Rix, who lived in Milwaukee and was teacher at the Rev. Gotthold Loeber’s St. Stephan’s congregation, invited me to visit him. My memories of Rix and his dear wife were quite clear. I had seen them both shortly after they had arrived from Germany. He wore a long, heavy top-coat with a large collar, and she had a dress of heavy fabric, quite different from the light cotton clothing otherwise worn by the women at the time in my home in Illinois, for those were the years of the Civil War, when one tried to be frugal in every way.
I was taken in very warmly by these worthy people. We, on both sides, were happy to be reunited. He escorted me on a trip out of the city to a soldiers’ home, where I saw that Uncle Sam is not sparing when it comes to caring for the old veterans. Such institutions offer qualities and conveniences which people in private homes cannot have.
Also we (Rix and I) looked at everything in a large Lutheran cemetery, giving thought to how one gets to such places. Rix was quite communicative and gave me partially useful instructions, although one such I would rather not follow. Among other things, he said that I should wear woolen undershirts year-in year-out in order to remain well. I did try it, but soon had to recognize that one had to dress lightly in the warm Texas climate.
Through my visit with Teacher Rix, I learned to know him fully for the first time as a kind, friendly man, the earlier impression of austerity completely washed away. I have often experienced that as one remembers his teacher he remembers mostly the punishments that he received rather than the various blessings, the effort and work of the teacher. In other areas one is reminded of what is good and agreeable in life more than of the difficult and dismal days. Why does one do it differently when the subject is our teacher?
Rev. Rennicke Extends an Invitation
Rennicke and others were with my father at the practical seminary in Fort Wayne in 1846, all candidates sent over by Loehe during that year and instructed by Sihler and Walter. Then in the early 1850’s, Rennicke became a neighboring pastor to my father in Monroe County, Illinois.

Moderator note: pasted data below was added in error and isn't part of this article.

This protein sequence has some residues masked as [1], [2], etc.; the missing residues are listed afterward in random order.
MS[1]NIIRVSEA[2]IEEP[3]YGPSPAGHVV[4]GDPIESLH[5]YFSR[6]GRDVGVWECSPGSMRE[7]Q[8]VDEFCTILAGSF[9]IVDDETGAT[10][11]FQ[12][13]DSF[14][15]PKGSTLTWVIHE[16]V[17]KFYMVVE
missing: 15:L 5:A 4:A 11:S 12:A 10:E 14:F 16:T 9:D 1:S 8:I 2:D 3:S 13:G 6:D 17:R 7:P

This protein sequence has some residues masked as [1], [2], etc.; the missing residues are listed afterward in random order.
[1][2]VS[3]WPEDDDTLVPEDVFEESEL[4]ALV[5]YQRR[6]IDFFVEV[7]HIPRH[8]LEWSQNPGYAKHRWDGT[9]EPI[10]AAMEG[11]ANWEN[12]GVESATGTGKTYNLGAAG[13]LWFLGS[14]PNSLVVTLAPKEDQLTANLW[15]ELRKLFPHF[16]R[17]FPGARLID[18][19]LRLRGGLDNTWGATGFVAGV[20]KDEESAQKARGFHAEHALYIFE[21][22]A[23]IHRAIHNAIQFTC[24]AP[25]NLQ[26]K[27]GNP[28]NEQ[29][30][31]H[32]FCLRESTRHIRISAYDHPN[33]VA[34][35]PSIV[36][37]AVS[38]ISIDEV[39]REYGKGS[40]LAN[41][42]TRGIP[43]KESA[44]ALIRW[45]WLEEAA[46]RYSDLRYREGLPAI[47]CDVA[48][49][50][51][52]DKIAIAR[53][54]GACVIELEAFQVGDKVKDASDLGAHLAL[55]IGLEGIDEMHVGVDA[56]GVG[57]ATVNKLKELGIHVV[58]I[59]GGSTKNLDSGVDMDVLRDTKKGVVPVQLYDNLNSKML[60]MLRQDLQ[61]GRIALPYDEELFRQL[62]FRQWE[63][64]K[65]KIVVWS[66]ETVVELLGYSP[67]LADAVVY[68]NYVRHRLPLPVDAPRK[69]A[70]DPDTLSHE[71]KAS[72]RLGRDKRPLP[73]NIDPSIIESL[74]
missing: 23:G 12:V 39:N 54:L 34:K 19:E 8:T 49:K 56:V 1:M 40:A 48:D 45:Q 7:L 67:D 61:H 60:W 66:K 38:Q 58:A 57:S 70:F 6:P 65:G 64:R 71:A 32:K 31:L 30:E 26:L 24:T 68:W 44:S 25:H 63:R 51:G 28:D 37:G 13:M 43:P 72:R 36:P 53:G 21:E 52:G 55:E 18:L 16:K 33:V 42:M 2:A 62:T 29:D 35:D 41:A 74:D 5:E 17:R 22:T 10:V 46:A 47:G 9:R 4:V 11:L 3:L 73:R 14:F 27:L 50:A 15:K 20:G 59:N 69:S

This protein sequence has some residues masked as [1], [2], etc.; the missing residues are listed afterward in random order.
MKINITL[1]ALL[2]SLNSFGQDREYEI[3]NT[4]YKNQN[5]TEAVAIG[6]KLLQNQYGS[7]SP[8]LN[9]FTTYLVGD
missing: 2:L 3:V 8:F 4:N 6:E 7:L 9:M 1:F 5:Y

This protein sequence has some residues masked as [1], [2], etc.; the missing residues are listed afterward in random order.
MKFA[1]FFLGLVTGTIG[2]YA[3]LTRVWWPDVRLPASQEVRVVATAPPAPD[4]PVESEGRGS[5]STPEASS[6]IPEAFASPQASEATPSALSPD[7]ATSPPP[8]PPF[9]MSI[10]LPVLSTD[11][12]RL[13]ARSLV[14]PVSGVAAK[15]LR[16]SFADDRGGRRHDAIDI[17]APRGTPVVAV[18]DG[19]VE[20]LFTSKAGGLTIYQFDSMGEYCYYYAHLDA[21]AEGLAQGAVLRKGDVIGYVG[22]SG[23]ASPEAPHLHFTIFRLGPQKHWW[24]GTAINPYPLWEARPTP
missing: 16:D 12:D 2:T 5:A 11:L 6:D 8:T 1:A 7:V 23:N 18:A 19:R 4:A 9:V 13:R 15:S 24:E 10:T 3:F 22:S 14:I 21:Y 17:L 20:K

When he became aware that I was at this Synodical Conference, he approached me and greeted me. At that time he was pastor in Town Jackson, Washington County, Wisconsin. That was not far away, and he wished for me to visit him after the conference. I did that gladly because I had permission from my congregation to stay longer. He was already rather old. He lived on the lower floor of not a very large house, where on the second floor the congregation held its services.
Rennicke originated from a Baltic province, which is to say, from Russia, and probably it was through Sihler, who served as pastor for a time in Rennicke’s homeland, and also through Wyneken, who made him aware of the urgent need for pastors for the scattered Lutherans in America, that he came.
That was an entirely tolerable accommodation with Rennicke in Jackson, Wisconsin, and I would have stayed there longer, had it not been for being afraid that under the existing family conditions I might become a burden. They certainly were very friendly and hospitable, although one resident of the property treated me in a decidedly hostile way. That was a big rooster, surely almost two feet tall, and, when he saw me in the yard, he came at me post-haste and grabbed me with his beak and claws. Never in my life had such a creature attacked me in that way and chased me into the house.